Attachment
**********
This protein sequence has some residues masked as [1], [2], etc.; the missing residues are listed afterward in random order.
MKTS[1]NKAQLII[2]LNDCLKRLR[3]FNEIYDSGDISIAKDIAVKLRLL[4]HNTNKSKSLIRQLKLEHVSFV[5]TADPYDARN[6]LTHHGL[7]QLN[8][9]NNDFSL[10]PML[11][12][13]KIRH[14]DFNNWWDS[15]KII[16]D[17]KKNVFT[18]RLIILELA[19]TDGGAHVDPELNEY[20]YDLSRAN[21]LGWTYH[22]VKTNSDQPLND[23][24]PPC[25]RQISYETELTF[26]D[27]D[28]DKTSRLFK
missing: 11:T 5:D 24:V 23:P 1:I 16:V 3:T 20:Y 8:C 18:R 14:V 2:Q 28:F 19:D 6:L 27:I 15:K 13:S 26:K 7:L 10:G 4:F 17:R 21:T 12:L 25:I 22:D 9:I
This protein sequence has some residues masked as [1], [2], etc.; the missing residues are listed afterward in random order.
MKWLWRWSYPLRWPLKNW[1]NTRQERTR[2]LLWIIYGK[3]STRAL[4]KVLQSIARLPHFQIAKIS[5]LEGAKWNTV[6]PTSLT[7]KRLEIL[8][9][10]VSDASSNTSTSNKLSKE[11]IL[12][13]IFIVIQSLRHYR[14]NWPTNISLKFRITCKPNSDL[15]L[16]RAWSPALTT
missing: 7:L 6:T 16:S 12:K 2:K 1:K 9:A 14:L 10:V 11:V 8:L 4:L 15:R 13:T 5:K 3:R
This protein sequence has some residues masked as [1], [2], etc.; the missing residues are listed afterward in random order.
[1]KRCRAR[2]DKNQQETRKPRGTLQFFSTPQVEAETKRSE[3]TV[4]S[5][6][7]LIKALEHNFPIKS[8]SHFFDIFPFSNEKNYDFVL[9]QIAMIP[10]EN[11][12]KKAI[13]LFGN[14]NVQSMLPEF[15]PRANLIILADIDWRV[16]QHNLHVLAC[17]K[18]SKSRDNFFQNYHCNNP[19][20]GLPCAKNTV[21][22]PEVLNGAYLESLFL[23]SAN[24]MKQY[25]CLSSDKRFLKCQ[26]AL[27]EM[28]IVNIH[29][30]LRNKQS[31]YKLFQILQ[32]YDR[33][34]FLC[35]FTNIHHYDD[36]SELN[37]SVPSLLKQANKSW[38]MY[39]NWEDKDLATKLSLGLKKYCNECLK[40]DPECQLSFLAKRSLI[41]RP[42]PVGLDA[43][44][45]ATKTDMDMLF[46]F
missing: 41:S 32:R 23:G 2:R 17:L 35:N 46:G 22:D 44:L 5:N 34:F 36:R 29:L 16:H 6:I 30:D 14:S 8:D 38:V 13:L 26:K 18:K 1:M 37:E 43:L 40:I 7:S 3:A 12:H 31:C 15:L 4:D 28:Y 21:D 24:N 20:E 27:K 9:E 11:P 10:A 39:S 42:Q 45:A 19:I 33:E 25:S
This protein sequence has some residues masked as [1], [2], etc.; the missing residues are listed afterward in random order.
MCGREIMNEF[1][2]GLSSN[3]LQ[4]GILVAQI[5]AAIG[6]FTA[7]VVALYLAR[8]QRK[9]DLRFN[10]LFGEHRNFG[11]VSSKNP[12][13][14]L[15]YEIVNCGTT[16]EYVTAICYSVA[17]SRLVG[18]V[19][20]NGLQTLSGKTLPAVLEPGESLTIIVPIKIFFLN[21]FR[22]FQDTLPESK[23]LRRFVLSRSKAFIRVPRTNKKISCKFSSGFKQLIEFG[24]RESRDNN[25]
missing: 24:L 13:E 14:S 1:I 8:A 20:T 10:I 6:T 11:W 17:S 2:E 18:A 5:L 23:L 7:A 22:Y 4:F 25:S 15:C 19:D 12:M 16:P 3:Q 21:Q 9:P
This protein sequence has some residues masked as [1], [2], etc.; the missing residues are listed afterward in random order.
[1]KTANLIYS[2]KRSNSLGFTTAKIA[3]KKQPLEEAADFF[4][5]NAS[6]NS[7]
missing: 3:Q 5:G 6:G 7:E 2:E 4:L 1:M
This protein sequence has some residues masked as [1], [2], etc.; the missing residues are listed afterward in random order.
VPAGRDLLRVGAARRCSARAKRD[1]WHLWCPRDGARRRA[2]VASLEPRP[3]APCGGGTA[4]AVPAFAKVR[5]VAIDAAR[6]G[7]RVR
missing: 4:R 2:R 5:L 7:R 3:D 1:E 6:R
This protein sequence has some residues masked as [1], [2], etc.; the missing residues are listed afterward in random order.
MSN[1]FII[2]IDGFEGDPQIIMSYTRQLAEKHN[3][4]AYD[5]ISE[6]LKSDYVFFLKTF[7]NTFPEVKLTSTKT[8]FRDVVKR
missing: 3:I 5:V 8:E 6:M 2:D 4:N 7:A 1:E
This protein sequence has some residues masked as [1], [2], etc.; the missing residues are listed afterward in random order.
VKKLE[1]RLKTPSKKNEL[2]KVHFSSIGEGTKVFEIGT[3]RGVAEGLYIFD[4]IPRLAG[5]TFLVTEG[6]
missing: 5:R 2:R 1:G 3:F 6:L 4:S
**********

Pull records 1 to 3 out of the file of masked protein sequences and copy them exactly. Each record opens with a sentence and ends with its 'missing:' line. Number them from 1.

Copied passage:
This protein sequence has some residues masked as [1], [2], etc.; the missing residues are listed afterward in random order.
MKTS[1]NKAQLII[2]LNDCLKRLR[3]FNEIYDSGDISIAKDIAVKLRLL[4]HNTNKSKSLIRQLKLEHVSFV[5]TADPYDARN[6]LTHHGL[7]QLN[8][9]NNDFSL[10]PML[11][12][13]KIRH[14]DFNNWWDS[15]KII[16]D[17]KKNVFT[18]RLIILELA[19]TDGGAHVDPELNEY[20]YDLSRAN[21]LGWTYH[22]VKTNSDQPLND[23][24]PPC[25]RQISYETELTF[26]D[27]D[28]DKTSRLFK
missing: 11:T 5:D 24:V 23:P 1:I 16:V 3:T 20:Y 8:C 18:R 14:V 2:Q 28:F 19:D 6:L 27:I 15:K 13:S 26:K 7:L 10:G 4:F 17:R 21:T 12:L 25:I 22:D 9:I
This protein sequence has some residues masked as [1], [2], etc.; the missing residues are listed afterward in random order.
MKWLWRWSYPLRWPLKNW[1]NTRQERTR[2]LLWIIYGK[3]STRAL[4]KVLQSIARLPHFQIAKIS[5]LEGAKWNTV[6]PTSLT[7]KRLEIL[8][9][10]VSDASSNTSTSNKLSKE[11]IL[12][13]IFIVIQSLRHYR[14]NWPTNISLKFRITCKPNSDL[15]L[16]RAWSPALTT
missing: 7:L 6:T 16:S 12:K 2:K 1:K 9:A 14:L 10:V 11:V 8:L 4:L 15:R 13:T 5:K 3:R
This protein sequence has some residues masked as [1], [2], etc.; the missing residues are listed afterward in random order.
[1]KRCRAR[2]DKNQQETRKPRGTLQFFSTPQVEAETKRSE[3]TV[4]S[5][6][7]LIKALEHNFPIKS[8]SHFFDIFPFSNEKNYDFVL[9]QIAMIP[10]EN[11][12]KKAI[13]LFGN[14]NVQSMLPEF[15]PRANLIILADIDWRV[16]QHNLHVLAC[17]K[18]SKSRDNFFQNYHCNNP[19][20]GLPCAKNTV[21][22]PEVLNGAYLESLFL[23]SAN[24]MKQY[25]CLSSDKRFLKCQ[26]AL[27]EM[28]IVNIH[29][30]LRNKQS[31]YKLFQILQ[32]YDR[33][34]FLC[35]FTNIHHYDD[36]SELN[37]SVPSLLKQANKSW[38]MY[39]NWEDKDLATKLSLGLKKYCNECLK[40]DPECQLSFLAKRSLI[41]RP[42]PVGLDA[43][44][45]ATKTDMDMLF[46]F
missing: 41:S 32:R 23:G 2:R 17:L 35:N 46:G 22:D 44:L 5:N 34:F 36:R 29:L 16:H 6:I 30:D 14:S 8:D 38:V 13:L 26:K 18:K 1:M 37:E 43:L 40:I 7:S 3:A 12:H 31:C 15:L 4:D 28:Y 21:D 24:N 20:E 27:K 9:E 11:P 10:A 39:S 42:Q 45:A 19:I 33:E 25:S